Magazine article Humanities

Season of Dashed Hopes

Magazine article Humanities

Season of Dashed Hopes

Article excerpt

By 1852, the average daily yield for placer miners was less than a third of what it had been in 1848-just $6, down from a high of $20 in the year following the gold discovery. Frustrated miners were sure the decline was even steeper.

In 1851, A. W. Genung wrote home from Toulumne County that he had given up on making his "pile" quickly. Genung believed that "the first digging of the river banks and beds of the creeks ... gave from four to six ounces a day," or $64 to $96. Provisions ran $5 a day, and a glass of whiskey cost $2. "The second digging and washing," he wrote, "which I arrived in time to get a parting glance at, gave from one to 2 ½ ounces per day," or $16 to $40. Daily provisions went for $3, and a glass of whiskey sold for 50 cents. Now, he thought, an individual miner made only $4 or $5 each day. Daily provisions cost him a dollar, and a glass of whiskey set him back 12 or 13 cents.

Genung predicted that the area would "all be worked over again at one or two dollars per day," adding, "I don't wish to be here then." An 1853 correspondent to the San Joaquin Republican wrote: "California, is herself, no more. The mines are much too crowded for all to do well."

Most Chinese gold seekers arrived in California during this season of dashed hopes, taking up placer claims others abandoned. Perhaps because they had missed the earliest days of the Gold Rush, or perhaps because most could not communicate easily with their disappointed neighbors, or perhaps because circumstances in their homeland were dire, Chinese miners did not seem to share white men's pessimism. As late as 1858, an Amador County newspaper reported that Chinese men were digging gold not at some remote foothill stream but at the creek that ran right through the center of Jackson, the county seat. Although this was ground that had been "worked over at least a dozen times," the paper said, the men were making "from $2.50 to $8 per day to the hand" and showing off specimens that weighed from an ounce to six ounces each.

In 1854, a Mariposa County paper noted that the Guadalupe mining district had "gone over to China," and that the men there were making from $3 to $5 per day. And in Calaveras County in 1856, a newspaper remarked that in just three months, Chinese miners had bought up over $21,000 worth of claims along the Mokelumne River. Employing the name Anglo Americans used for all Chinese men in California, "John Chinaman," the paper noted that such purchases proved the value of the area mines, since "John is a good judge of diggings, a close prospector, and a successful miner."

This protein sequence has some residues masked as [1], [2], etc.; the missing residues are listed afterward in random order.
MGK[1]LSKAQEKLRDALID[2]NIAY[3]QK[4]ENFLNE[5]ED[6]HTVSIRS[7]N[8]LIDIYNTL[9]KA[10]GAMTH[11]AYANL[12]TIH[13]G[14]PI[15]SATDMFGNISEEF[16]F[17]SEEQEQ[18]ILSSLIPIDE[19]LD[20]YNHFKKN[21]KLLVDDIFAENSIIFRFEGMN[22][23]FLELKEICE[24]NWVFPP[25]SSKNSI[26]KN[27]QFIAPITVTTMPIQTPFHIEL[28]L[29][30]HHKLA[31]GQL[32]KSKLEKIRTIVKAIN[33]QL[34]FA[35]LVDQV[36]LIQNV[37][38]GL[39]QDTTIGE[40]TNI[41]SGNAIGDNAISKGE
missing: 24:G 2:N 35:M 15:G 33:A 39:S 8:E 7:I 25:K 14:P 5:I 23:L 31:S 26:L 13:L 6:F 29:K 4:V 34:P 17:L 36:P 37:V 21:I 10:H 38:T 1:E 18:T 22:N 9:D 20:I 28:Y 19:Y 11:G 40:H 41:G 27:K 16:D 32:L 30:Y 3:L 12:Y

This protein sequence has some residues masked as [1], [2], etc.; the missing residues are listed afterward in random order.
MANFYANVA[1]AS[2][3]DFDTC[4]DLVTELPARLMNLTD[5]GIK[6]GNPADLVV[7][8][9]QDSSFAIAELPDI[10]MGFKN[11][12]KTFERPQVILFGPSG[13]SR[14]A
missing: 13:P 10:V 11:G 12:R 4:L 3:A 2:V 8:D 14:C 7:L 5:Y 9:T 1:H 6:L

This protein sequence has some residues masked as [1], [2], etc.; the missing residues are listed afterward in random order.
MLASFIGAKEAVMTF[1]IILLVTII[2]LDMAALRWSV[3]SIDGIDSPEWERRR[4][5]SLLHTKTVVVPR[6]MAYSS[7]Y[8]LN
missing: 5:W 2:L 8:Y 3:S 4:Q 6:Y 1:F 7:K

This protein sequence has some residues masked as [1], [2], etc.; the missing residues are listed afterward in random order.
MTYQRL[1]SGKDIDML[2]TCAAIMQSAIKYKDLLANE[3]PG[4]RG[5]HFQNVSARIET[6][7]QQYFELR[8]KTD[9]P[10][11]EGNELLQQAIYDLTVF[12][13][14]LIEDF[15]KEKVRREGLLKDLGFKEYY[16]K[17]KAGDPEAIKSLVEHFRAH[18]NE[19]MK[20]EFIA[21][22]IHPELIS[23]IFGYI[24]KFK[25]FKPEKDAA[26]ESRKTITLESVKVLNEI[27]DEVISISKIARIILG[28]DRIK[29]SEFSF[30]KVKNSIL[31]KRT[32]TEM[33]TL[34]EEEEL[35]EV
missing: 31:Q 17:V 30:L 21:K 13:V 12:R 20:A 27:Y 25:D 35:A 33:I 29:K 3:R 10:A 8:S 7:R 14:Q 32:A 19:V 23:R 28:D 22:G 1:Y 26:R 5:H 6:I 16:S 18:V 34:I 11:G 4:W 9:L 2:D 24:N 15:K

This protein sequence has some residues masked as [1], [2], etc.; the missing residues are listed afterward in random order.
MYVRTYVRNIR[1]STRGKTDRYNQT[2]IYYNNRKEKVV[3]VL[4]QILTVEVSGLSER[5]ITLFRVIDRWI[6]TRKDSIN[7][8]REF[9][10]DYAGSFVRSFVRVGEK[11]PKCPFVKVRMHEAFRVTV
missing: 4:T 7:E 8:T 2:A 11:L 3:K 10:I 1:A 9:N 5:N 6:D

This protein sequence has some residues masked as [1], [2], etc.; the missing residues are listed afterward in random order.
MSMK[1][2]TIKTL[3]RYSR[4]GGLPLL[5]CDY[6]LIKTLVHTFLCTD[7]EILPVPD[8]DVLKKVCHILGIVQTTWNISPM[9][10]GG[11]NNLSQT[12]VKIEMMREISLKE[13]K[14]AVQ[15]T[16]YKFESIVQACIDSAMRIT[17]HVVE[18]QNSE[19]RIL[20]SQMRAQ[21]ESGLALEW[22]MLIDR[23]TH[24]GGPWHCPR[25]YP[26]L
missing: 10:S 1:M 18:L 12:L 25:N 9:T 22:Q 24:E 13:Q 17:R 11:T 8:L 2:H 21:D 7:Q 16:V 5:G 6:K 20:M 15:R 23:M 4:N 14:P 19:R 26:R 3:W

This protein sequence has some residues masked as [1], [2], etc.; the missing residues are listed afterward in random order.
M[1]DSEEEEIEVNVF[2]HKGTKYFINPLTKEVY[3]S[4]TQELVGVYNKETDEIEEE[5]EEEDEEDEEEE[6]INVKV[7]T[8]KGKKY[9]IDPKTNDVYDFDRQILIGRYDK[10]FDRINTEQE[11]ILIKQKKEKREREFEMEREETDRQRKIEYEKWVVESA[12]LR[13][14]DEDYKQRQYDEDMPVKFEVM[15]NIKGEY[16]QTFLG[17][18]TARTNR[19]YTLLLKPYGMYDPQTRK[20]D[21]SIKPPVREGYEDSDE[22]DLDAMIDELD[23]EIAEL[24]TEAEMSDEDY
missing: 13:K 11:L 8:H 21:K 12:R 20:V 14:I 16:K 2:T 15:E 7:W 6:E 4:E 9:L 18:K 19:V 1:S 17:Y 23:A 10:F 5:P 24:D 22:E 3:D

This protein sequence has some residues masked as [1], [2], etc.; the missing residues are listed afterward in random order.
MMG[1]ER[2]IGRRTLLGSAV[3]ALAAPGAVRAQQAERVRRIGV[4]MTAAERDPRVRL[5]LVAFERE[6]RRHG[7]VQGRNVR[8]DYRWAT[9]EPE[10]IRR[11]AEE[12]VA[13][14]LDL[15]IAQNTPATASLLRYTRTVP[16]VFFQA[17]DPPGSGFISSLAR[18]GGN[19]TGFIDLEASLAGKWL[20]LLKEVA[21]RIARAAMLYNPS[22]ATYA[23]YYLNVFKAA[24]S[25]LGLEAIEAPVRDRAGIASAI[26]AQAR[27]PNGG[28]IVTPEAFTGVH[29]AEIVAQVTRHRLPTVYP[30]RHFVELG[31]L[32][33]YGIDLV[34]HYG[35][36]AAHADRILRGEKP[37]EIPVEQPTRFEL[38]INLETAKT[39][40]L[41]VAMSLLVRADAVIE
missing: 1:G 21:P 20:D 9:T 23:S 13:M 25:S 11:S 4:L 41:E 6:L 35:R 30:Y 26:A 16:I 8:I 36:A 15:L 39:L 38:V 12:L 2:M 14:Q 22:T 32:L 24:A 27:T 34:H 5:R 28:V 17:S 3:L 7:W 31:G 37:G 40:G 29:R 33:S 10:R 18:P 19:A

Over the course of the 185Os, river mining increasingly became the province of Chinese gold seekers. In the last days of 1850, Timothy Osborn, mining along Little Humbug Creek noted in his diary that a group of Chinese men had set up camp nearby. This early-arriving Chinese party mined in the same area and probably used the same methods Osborn did, shoveling bucket after bucket of gold-bearing dirt and washing it out in a rocker.

Although he had been in the diggings only six months, Osborn was tired of it all: "I am sick... of the dog life of a miner ... and would give all I have to be at home... and forget the word California and never hear it spoken again!" He left the diggings for good just days later, settling in the supply center of Stockton.

Meanwhile, Chinese men poured in to the areas white men like Osborn left behind. A Mariposa newspaper noted in 1857 that Chinese men were busy working the bed of the Merced: "The whole flat along the river has been staked off by them." Rumor had it that these miners recently had unearthed a seven-pound piece of gold. Such a lump would have been worth almost $1,800.

True or not, reports like these must have galled white men who had given up on gold as well as those who hung fire in the mines. For those who left the diggings, Chinese miners' accomplishments belied the Anglo axiom that the placers were all but played out. …

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